The effects of post-independence reform policy on public education in Africa: the case of Tanzania

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Virginia Polytechnic Institute and State University


The purpose of this study was to examine Nyerere's educational thought in relation to his four reform proposals: integration of the educational system, education for manpower and for self-reliance, and the decentralization of school decision making. Also, it was intended to determine the extent to which these proposals could be a potent force in changing the Tanzanian society.

Using government records and case studies, these reform policies were analyzed in terms of their intended and unintended policy effects on the structure, content and governance of Tanzania's educational system. The analysis revealed that despite increases in school enrollment at all levels, the notion of "self-help" in education has not created the type of schooling that is consistent with the diverse needs of those who have been affected by its programs. The educational system seemed to be limited in changing the Tanzanian society. Political, social and economic factors are more important in fomenting social change than factors within the educational system.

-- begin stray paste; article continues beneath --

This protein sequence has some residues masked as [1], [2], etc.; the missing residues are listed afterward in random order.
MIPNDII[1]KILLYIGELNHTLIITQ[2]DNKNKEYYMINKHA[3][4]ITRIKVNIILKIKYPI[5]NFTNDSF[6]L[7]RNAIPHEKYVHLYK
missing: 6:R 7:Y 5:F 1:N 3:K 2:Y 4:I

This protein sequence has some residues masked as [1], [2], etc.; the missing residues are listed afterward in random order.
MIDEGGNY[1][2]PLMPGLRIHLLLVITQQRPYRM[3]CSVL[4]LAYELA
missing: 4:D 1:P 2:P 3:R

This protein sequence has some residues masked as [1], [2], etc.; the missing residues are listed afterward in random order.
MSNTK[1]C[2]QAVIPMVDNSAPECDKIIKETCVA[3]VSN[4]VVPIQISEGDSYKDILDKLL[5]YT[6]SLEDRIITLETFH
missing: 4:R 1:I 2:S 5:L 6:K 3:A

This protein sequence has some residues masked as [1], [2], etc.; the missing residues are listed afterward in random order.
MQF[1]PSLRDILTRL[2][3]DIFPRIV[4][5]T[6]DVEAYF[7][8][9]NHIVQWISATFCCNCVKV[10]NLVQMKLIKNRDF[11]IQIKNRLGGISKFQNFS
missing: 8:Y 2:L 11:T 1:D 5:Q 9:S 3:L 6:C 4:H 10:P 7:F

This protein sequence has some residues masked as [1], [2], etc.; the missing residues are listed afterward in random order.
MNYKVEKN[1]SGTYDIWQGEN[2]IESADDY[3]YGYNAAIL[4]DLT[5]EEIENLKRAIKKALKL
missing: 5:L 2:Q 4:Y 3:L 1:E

But the efforts of Nyerere in using his four reform proposals in education in changing the Tanzanian society should not be interpreted in terms of the failures of a scholar but in terms of the progress made by a politician who had to satisfy many competing self-interest groups: parents, students, bureaucrats and professional educators.

In this connection, the effort to eliminate racial discrimination in the educational system was successful, but because of the self-serving interests of various groups, deep-rooted ethnic biases, regional imbalances, and the insidious effects of the ill-distribution of wealth, disparities still remain in the system. The number of trained personnel has increased from 10,000 in 1967 to 30,000 in 1976. But low-wage jobs were not provided for the masses, the majority of Tanzanians. The Universal Primary Education Scheme has increased the number of graduates but it has also heightened their unemployment and migration from rural to urban sectors. The emphasis on alternative self-help programs only in the rural sector has the effect of reinforcing a dual system of education that would stream pupils in the urban sector into mental jobs while those in the rural sector into manual jobs.

The policy implications of these developments for Tanzania were considered in the light of creating alternative self-help education programs that are rich and diverse in order to motivate all those to be affected by these programs.